Should Corporations Step Into the Governmental Vacuum?

Cydney S. Posner is special counsel at Cooley LLP. This post is based on a Cooley memorandum by Ms. Posner. Related research from the Program on Corporate Governance includes Socially Responsible Firms by Alan Ferrell, Hao Liang, and Luc Renneboog (discussed on the Forum here) and Social Responsibility Resolutions by Scott Hirst (discussed on the Forum here).

In this year’s annual letter to CEOs, BlackRock CEO Laurence Fink once again advocates the importance of a long-term approach, at the same time mourning the prevalence of political dysfunction and acknowledging the resulting increase in public anger and frustration: “some of the world’s leading democracies have descended into wrenching political dysfunction, which has exacerbated, rather than quelled, this public frustration. Trust in multilateralism and official institutions is crumbling.” For a moment, I thought he was going to veer off into “American carnage,” but instead his focus is on the responsibility of corporations to step into the breach: “Unnerved by fundamental economic changes and the failure of government to provide lasting solutions, society is increasingly looking to companies, both public and private, to address pressing social and economic issues. These issues range from protecting the environment to retirement to gender and racial inequality, among others.”

You have to admit that Fink’s newest call to CEOs represents quite a turn of events, especially when taken together with last year’s letter advocating that companies recognize their responsibilities to stakeholders beyond just shareholders—to employees, customers and communities. (See this PubCo post.) In decades past, the stereotype of the business executive was a Republican in a tidy gray suit focused solely on the bottom line, while government was viewed as the entity fulfilling the social contract, caring for the elderly and the sick, addressing issues like inequality and the environment and expressing moral and political outrage when the appropriate time came. With current government essentially stymied or withdrawing from those functions, the tables have turned and now, in many cases, institutional holders and corporations have become engines promoting—albeit with baby steps—corporate social responsibility. (See, e.g., this PubCo post on gun safety, this PubCo post on climate change, this article on CEOs boycotting the Davos-in-the-desert conference and this PubCo post on board gender diversity.)

Fink frames his letter as a discussion of the concept of corporate “purpose.” What does Fink mean by “purpose”? It is, he says, “a company’s fundamental reason for being—what it does every day to create value for its stakeholders. Purpose is not the sole pursuit of profits but the animating force for achieving them.” He insists that his focus on purpose is not inconsistent with profits; rather, in his view, purpose drives long-term profitability by providing a whole catalogue of benefits: promoting “strategic discipline”; unifying management, employees and communities; advancing ethical behavior; creating “an essential check on actions that go against the best interests of stakeholders”; guiding culture; and providing “a framework for consistent decision-making, and, ultimately, help[ing] sustain long-term financial returns” for shareholders.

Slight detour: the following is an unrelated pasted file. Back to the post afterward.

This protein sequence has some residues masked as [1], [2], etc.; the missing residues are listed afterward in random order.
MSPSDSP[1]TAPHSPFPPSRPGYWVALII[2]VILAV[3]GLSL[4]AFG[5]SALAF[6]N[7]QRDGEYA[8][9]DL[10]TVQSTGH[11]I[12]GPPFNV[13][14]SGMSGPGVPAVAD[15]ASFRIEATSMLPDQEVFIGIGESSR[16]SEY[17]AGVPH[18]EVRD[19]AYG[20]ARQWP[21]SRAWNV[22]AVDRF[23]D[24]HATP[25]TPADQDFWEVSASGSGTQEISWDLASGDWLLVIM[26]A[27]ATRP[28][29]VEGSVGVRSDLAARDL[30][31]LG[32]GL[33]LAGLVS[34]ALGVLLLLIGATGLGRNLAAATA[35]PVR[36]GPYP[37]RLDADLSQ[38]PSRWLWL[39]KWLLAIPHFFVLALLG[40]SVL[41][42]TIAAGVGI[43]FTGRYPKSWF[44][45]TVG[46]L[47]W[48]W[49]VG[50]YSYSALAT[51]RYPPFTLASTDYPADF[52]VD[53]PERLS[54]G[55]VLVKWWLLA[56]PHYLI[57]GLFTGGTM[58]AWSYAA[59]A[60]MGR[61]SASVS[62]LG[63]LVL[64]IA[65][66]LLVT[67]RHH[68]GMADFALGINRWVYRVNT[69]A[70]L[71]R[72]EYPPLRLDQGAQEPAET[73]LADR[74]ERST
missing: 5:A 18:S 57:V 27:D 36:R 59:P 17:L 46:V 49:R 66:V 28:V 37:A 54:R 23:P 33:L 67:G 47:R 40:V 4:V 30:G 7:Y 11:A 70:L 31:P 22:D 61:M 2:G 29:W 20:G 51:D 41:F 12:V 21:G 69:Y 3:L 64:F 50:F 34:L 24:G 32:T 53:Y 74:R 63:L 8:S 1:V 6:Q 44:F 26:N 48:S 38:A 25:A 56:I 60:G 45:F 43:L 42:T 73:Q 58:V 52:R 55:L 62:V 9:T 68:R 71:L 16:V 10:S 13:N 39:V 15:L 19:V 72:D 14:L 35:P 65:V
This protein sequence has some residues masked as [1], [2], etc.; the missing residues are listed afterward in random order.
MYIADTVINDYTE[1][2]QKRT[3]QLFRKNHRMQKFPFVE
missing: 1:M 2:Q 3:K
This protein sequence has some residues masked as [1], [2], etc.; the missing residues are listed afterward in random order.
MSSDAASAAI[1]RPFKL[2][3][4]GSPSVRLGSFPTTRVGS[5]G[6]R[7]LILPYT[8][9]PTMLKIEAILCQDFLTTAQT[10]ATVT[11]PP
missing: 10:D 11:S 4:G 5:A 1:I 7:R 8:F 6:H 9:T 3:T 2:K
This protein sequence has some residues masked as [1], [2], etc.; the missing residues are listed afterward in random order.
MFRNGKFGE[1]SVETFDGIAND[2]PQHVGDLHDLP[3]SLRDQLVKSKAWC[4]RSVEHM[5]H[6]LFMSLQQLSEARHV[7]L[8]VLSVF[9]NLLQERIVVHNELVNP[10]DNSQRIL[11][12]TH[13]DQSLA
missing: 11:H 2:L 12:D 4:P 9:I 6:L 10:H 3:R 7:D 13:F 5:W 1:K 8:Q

Fink acknowledges that CEOs feel the pressure of various stakeholders (including employees) to “wade into sensitive social and political issues—especially as they see governments failing to do so effectively,” and that what is right for one company may not be right for another. Nevertheless, in the absence of action from government, he contends, “the world needs your leadership.” Although companies can’t solve every problem, in some cases, the problem can’t be solved without companies’ leadership. One example he provides is retirement, given that the shift to 401(k) plans has left many workers largely unprepared for retirement. No specifics are offered, but Fink suggests that companies must “embrace a greater responsibility” to help workers navigate this issue, with the goal of making the workforce more stable and engaged and the local community more secure.

Of course, not everyone shares Fink’s view. As reported in the NYT’s DealBook column, one real estate billionaire (not the one in the White House) commented that “I didn’t know Larry Fink had been made God,” and Warren Buffett, the chair of Berkshire Hathaway, said that he didn’t “believe in imposing my political opinions on the activities of our businesses.”

Fink observes the trend toward corporate social responsibility will only accelerate as the millennial generation increases its proportion of the workforce. As evidenced by recent activity, including walkouts over the past year, employees have not been afraid to express “their perspective on the importance of corporate purpose,” and Fink expects this trend to continue. Future transfers of wealth from boomers to millennials should also accelerate investor focus on issues of ESG.

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